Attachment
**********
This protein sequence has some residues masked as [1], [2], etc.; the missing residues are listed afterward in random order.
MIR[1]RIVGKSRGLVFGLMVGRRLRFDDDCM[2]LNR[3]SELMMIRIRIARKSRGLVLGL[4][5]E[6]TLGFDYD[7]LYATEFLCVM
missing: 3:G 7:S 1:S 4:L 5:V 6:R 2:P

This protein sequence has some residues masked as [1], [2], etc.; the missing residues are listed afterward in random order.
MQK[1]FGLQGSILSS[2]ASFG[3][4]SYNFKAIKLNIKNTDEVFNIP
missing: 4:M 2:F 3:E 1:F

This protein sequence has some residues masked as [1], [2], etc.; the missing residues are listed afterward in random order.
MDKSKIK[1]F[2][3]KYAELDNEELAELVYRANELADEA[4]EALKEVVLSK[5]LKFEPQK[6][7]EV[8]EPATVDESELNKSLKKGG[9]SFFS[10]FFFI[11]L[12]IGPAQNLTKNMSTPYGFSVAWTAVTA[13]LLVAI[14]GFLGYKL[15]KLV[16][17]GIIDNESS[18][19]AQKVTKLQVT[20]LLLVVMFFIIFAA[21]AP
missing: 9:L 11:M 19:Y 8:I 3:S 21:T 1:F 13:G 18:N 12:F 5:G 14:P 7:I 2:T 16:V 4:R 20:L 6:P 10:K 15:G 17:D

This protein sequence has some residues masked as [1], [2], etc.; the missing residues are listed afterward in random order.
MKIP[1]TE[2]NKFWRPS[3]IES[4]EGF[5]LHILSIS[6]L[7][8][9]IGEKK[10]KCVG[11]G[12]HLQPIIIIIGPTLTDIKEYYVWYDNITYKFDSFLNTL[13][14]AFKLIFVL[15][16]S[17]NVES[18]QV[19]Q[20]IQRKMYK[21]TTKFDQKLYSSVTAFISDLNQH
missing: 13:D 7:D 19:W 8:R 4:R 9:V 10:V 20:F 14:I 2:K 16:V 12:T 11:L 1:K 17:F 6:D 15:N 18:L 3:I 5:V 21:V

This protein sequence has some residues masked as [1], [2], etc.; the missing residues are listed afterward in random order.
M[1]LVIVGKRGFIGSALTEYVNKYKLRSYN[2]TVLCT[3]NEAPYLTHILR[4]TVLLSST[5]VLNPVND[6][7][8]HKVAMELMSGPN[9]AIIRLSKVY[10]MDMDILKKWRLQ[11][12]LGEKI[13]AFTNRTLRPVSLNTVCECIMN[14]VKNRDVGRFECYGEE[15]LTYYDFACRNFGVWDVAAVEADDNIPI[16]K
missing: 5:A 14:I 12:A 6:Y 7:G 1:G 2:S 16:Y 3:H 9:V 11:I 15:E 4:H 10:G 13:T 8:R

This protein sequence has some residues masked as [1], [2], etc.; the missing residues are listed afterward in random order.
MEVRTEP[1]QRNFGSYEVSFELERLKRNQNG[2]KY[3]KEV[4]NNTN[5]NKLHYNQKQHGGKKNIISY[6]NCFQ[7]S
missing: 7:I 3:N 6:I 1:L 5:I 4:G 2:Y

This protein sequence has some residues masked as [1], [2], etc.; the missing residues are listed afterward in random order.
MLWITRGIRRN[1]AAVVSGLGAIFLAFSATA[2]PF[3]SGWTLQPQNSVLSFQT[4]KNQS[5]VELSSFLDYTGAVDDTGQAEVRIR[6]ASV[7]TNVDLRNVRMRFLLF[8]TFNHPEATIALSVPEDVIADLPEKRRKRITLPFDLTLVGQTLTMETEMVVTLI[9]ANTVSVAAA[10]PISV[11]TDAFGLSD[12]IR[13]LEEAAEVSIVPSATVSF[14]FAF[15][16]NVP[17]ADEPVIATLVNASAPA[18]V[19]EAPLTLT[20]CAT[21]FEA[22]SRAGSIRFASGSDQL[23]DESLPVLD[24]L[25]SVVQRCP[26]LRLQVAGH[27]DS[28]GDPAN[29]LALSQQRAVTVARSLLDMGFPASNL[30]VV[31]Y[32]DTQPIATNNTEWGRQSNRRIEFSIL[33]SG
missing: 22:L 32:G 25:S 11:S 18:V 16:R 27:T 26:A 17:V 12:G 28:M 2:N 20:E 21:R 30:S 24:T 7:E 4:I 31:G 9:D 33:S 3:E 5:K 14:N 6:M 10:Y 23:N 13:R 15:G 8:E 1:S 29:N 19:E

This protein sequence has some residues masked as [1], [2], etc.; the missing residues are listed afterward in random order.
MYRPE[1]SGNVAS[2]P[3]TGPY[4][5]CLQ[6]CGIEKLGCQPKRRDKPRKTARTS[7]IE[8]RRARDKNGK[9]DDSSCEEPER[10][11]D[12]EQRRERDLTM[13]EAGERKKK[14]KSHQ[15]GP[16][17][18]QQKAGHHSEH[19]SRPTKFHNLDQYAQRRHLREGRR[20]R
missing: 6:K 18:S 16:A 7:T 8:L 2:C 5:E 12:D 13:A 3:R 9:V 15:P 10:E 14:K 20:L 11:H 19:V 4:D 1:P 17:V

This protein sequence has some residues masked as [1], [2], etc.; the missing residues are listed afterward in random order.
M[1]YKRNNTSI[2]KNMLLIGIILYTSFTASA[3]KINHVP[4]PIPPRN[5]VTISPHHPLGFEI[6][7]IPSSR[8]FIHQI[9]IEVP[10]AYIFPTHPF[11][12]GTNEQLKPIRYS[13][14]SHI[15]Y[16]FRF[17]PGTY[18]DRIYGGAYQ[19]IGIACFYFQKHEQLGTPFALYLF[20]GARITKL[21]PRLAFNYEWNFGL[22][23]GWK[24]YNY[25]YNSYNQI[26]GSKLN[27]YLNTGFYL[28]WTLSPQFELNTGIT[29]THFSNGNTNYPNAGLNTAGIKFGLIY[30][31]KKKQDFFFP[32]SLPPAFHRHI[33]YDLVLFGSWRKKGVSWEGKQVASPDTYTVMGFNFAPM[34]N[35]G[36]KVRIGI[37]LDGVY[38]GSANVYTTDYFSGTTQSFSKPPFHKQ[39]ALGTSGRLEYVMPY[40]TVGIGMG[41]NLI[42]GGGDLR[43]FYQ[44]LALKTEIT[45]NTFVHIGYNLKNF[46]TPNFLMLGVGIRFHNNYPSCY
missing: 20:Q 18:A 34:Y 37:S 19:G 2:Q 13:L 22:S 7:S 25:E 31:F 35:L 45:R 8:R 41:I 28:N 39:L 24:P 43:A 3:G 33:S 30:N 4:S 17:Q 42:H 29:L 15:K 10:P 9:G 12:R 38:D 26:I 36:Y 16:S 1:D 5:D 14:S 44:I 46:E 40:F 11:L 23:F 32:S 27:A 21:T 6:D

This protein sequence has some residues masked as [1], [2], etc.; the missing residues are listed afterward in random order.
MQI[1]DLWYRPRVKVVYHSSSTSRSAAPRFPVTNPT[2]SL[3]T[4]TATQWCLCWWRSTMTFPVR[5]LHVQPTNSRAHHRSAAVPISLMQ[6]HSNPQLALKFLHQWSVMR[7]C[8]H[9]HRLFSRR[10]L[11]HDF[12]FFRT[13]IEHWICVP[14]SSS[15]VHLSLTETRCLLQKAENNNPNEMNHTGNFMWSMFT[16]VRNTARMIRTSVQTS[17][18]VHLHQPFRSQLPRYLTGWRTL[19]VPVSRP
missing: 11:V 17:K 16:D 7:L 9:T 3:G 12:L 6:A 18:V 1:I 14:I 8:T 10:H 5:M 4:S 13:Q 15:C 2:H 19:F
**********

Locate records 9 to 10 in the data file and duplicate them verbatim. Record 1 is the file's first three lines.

This protein sequence has some residues masked as [1], [2], etc.; the missing residues are listed afterward in random order.
M[1]YKRNNTSI[2]KNMLLIGIILYTSFTASA[3]KINHVP[4]PIPPRN[5]VTISPHHPLGFEI[6][7]IPSSR[8]FIHQI[9]IEVP[10]AYIFPTHPF[11][12]GTNEQLKPIRYS[13][14]SHI[15]Y[16]FRF[17]PGTY[18]DRIYGGAYQ[19]IGIACFYFQKHEQLGTPFALYLF[20]GARITKL[21]PRLAFNYEWNFGL[22][23]GWK[24]YNY[25]YNSYNQI[26]GSKLN[27]YLNTGFYL[28]WTLSPQFELNTGIT[29]THFSNGNTNYPNAGLNTAGIKFGLIY[30][31]KKKQDFFFP[32]SLPPAFHRHI[33]YDLVLFGSWRKKGVSWEGKQVASPDTYTVMGFNFAPM[34]N[35]G[36]KVRIGI[37]LDGVY[38]GSANVYTTDYFSGTTQSFSKPPFHKQ[39]ALGTSGRLEYVMPY[40]TVGIGMG[41]NLI[42]GGGDLR[43]FYQ[44]LALKTEIT[45]NTFVHIGYNLKNF[46]TPNFLMLGVGIRFHNNYPSCY
missing: 20:Q 18:A 34:Y 37:S 19:G 2:Q 13:L 22:S 7:S 25:E 31:F 35:L 45:R 8:R 41:I 28:N 39:L 24:P 43:A 3:G 33:S 30:N 4:S 17:Q 42:H 29:L 15:K 10:P 9:G 12:R 38:D 26:I 36:Y 16:S 1:D 5:D 14:S 44:I 46:E 40:F 11:L 23:F 32:S 27:A 21:T 6:D

This protein sequence has some residues masked as [1], [2], etc.; the missing residues are listed afterward in random order.
MQI[1]DLWYRPRVKVVYHSSSTSRSAAPRFPVTNPT[2]SL[3]T[4]TATQWCLCWWRSTMTFPVR[5]LHVQPTNSRAHHRSAAVPISLMQ[6]HSNPQLALKFLHQWSVMR[7]C[8]H[9]HRLFSRR[10]L[11]HDF[12]FFRT[13]IEHWICVP[14]SSS[15]VHLSLTETRCLLQKAENNNPNEMNHTGNFMWSMFT[16]VRNTARMIRTSVQTS[17][18]VHLHQPFRSQLPRYLTGWRTL[19]VPVSRP
missing: 11:V 17:K 16:D 7:L 9:T 3:G 12:L 6:A 18:V 1:I 14:I 8:T 10:H 5:M 4:S 13:Q 15:C 2:H 19:F